How do our typical days look like? How much is slipping through the cracks? Is 8 hours of non-work non-sleep time every single day not more than adequate for bettering ourselves?

Time is indifferent to the experiencer.

The control rests squarely in our hands. But only if we have grabbed it.

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I’m tired of this

Scene 1: You are driving home from work. Tired. Really Really Tired. Your boss calls you. “Hey, that client presentation I asked you to finish. It’s too long. Do it again, pronto.” You reach home, and shout at the kids, scowl at the wife, eat dinner in silence and go to bed grumbling.

Scene 2: You are driving home from work. Tired. Really Really Tired. Your boss calls you. “Hey, you did really good this year, I’m considering you for a fast track promotion” You reach home, you hug the kids and the wife, take them out to a nice dinner and come back home and watch a movie.

Notice how the tiredness (something physical) vanished completely, as soon as there was something good to look forward to (something emotional)?

We think we are incapable of many things. But the reality is that we are capable of anything. More often than not though, we are not incentivised enough for going the extra mile. This prevents us from giving our best and limits our potential.

We can stay motivated and incentivized forever though, if instead of waiting for praise (that rarely comes) from others, we give ourselves a few pats on our backs. It is self-fulfilling in nature – because being happy with ourselves, will make others happy with us. And the cycle will propagate.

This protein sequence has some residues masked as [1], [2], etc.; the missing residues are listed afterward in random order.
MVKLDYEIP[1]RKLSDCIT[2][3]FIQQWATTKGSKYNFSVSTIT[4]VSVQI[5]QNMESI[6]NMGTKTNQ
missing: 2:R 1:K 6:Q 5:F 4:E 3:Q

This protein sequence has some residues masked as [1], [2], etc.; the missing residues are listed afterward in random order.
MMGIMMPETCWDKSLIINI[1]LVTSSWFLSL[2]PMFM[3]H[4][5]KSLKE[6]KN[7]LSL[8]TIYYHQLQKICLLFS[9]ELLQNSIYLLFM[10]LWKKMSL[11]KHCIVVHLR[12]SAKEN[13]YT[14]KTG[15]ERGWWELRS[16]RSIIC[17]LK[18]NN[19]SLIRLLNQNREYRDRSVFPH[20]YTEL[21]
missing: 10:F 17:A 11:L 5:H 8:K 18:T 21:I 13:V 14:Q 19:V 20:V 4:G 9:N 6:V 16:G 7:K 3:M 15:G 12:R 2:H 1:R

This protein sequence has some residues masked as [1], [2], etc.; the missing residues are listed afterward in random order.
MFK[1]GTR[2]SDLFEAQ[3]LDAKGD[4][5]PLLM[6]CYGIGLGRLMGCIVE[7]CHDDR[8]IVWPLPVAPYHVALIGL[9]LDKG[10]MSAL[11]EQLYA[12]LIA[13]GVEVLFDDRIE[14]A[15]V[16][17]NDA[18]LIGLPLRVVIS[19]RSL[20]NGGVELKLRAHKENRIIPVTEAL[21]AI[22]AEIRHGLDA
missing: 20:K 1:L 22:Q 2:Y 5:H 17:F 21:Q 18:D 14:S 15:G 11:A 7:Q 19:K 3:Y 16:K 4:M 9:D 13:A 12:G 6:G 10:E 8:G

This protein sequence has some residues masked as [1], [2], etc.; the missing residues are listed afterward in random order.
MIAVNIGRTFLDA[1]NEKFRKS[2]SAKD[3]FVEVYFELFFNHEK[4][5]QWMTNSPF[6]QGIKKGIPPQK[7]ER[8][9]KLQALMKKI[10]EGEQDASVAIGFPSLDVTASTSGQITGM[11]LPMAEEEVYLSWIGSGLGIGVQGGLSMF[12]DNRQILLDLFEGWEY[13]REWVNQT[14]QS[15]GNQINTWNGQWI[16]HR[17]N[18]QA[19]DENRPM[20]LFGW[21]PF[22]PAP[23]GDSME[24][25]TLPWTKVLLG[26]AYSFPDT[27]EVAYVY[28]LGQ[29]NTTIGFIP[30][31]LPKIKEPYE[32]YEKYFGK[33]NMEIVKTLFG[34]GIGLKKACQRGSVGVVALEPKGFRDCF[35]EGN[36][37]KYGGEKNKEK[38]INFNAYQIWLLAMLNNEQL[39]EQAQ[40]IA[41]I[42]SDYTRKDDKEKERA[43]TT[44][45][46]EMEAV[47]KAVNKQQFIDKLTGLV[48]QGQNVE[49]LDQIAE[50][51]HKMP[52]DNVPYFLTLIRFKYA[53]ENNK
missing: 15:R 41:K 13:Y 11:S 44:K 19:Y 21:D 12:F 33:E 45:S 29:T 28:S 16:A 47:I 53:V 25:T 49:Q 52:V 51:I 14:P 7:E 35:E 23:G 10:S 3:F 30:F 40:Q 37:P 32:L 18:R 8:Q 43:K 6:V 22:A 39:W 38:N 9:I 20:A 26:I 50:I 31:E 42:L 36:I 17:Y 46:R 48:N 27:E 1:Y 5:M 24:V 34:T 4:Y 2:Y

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Step aside

When does one become ‘senior’ in an organization? Is it when one has 5 years of experience? Or 10, 20, or 30?

There is no right answer. And for good reason. 25-year olds can and do run companies, just as 65-year olds can and do too.

Everybody’s experience levels are different. Just as their skill sets and temperaments are.

Someone with 30 years of experience might be great in a banking role, but a recent graduate with 2 years of experience may far outweigh that experience in a technology role.

But it is good to treat everyone well, senior or junior. For, today’s reportee could well become tomorrow’s boss.

If someone thinks you are not fit to do a particular job, that is only their opinion. And opinions being free, may come and go. If our mental make-up is not strong, we can quickly feel inadequate.

Forget what others say. No Chairman or Founder or CEO was ever born for or accepted in a role de-facto.

We each have the capability to be anything we want to. As long as we don’t let ourselves stand in the way.

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Ownership bias

“Sabse bada rog, kya kahenge log”

This catchy and rhyming phrase in Hindi, translates to “The biggest ailment of all, is what will people say [about me]?”

Many an industry, business, career (and fortune) is being made around selling one product alone – ‘social acceptance’.

We tend to be the consumers of this product – via social media, fashion, luxury items, fairness creams (yes that’s a thing!), certain qualifications, many (fake) relationships – among other things.

Nothing inherently wrong with this perhaps. But we must be cognizant of this craze for social acceptance.

Do we own them objects, or do they own us?

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“Help me, I’m addicted!”

We all have habits that we want to change.

Here then, is the most important chain of life.

Thoughts –> Words –> Actions –> Habits –> Character –> Destiny

To change our habits, we must change our thoughts. But that is often where we get stuck.